Hypernatremia is a high level of sodium in the blood that occurs with excessive fluid loss. When fluid is lost and not replaced, sodium is not adequately excreted from the body.

The following are causes of hypernatremia:

  • Diabetes insipidus (caused by deficiency of or insensitivity to ADH)
  • Diarrhea
  • Diuretic medication
  • Excessive salt intake
  • Excessive vomiting
  • Heavy respiration (e.g., exercise, exertion)
  • Severe burn
  • Sweating

Hypernatremia is associated with the same symptoms as hyponatremia, and also causes the following:

  • Delerium
  • Irritability
  • Muscle twitching

Hypernatremia commonly affects older hospitalized people, 50 percent of whom have underlying diseases that, when combined with excessive sodium and fluid loss, are fatal.


Treating hypernatremia involves slowly replenishing water loss, usually over 48 hours, through drinking or intravenous (IV) solution. In cases of diabetes, the imbalance is treated with adequate water intake and nonsteroidal anti-inflammatory drugs or with synthesized hormones (e.g., desmopressin) that aid in fluid retention and decrease urination.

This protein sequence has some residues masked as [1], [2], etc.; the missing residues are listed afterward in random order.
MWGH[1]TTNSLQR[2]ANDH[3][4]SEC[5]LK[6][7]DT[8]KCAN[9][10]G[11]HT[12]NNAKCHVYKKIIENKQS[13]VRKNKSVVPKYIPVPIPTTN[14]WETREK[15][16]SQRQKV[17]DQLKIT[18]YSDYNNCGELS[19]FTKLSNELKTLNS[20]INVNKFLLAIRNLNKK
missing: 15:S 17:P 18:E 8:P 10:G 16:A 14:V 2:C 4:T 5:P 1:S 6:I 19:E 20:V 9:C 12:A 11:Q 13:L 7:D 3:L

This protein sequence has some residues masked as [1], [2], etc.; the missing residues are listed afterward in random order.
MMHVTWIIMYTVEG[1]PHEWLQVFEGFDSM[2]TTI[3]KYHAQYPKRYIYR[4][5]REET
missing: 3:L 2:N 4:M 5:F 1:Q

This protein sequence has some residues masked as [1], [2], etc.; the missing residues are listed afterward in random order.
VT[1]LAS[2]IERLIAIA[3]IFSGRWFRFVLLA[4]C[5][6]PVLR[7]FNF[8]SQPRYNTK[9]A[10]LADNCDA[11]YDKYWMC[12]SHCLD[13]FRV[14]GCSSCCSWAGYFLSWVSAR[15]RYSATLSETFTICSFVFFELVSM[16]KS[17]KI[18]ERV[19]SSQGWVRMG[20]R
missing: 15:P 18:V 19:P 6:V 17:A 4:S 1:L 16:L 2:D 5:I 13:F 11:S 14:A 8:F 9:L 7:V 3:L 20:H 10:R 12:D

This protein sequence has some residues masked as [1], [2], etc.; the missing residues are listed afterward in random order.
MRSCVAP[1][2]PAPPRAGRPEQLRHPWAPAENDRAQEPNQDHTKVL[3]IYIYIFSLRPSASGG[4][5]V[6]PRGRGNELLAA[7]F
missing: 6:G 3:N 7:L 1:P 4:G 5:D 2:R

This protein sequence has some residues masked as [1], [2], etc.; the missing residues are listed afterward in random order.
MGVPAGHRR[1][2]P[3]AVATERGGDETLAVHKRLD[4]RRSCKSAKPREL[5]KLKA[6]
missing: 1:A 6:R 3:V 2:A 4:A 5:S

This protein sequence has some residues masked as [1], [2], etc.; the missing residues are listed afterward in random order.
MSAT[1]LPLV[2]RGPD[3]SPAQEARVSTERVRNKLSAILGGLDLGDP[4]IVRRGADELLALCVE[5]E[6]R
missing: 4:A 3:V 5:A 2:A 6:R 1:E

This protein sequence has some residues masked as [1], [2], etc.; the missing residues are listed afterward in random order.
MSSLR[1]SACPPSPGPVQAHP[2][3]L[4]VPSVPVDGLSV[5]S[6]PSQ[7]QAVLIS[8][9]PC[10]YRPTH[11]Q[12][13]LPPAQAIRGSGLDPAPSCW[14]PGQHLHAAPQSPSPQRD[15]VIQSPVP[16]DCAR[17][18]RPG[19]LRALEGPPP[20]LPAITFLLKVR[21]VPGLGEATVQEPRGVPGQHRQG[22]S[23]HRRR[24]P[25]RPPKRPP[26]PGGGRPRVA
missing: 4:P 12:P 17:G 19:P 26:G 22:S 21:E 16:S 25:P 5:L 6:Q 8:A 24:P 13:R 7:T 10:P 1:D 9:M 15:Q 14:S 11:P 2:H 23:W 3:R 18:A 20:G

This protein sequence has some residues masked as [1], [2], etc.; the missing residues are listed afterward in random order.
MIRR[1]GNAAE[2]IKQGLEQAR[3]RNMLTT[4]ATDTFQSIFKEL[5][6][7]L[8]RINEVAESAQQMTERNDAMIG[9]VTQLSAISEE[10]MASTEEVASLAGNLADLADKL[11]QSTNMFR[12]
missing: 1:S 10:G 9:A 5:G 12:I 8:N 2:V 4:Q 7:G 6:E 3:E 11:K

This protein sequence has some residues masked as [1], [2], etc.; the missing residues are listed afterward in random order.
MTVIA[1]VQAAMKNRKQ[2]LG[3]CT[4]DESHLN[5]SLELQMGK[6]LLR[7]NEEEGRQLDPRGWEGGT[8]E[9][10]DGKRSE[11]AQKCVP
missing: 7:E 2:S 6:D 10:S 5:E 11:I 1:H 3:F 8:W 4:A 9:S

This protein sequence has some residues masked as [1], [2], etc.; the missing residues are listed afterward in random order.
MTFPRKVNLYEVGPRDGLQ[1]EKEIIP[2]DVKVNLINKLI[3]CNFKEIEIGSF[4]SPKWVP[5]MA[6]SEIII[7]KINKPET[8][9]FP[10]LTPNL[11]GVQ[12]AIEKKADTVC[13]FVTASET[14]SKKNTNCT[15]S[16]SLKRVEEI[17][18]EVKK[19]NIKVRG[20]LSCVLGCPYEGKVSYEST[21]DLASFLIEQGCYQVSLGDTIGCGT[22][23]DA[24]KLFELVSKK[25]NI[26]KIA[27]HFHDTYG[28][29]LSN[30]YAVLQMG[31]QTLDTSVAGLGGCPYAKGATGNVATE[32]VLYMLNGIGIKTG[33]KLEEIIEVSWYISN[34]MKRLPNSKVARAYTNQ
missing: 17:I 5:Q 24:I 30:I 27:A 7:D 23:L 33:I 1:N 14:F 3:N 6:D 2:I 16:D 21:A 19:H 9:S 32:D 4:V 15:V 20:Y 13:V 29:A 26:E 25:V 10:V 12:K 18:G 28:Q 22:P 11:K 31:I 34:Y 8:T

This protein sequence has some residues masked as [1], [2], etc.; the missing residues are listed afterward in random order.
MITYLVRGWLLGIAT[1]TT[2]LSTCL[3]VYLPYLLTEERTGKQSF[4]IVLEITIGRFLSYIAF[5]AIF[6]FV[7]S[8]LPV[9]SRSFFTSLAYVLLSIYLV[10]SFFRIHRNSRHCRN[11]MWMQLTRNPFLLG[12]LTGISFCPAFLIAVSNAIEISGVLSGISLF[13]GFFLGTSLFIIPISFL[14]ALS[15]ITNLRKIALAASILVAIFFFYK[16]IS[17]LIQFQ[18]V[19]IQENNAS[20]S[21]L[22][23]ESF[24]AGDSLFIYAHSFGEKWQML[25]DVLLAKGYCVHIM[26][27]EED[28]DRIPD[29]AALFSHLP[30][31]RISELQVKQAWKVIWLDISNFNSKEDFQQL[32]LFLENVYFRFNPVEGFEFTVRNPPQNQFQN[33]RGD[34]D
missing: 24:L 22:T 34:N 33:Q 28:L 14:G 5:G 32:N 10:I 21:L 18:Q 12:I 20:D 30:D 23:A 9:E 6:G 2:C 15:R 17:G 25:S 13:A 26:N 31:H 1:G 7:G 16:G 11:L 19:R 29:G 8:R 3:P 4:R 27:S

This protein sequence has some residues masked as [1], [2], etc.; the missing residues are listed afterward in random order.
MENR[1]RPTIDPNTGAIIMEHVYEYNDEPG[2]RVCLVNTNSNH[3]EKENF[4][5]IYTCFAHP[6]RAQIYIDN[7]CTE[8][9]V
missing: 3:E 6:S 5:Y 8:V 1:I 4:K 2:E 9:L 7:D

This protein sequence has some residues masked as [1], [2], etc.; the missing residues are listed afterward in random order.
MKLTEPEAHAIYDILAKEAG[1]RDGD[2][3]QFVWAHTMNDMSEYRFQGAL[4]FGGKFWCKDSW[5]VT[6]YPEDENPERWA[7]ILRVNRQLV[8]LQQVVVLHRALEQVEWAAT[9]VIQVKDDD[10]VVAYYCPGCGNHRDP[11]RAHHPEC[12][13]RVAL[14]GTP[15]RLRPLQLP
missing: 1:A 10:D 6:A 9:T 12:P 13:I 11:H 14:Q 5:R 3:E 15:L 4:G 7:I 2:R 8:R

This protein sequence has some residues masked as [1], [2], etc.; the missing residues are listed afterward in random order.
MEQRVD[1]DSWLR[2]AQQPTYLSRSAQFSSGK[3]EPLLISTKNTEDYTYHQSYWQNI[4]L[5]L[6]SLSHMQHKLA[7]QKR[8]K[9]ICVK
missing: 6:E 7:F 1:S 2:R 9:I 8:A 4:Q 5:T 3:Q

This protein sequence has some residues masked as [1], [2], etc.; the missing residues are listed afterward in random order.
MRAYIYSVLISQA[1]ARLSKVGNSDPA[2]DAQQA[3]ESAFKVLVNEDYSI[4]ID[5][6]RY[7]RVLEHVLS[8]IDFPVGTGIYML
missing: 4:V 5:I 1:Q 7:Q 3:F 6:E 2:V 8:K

Some drugs used to treat electrolyte imbalance may be unsafe for pregnant women and should not be taken before consulting a physician.

Publication Review By: Stanley J. Swierzewski, III, M.D.

Published: 30 Apr 2001

Last Modified: 14 Sep 2015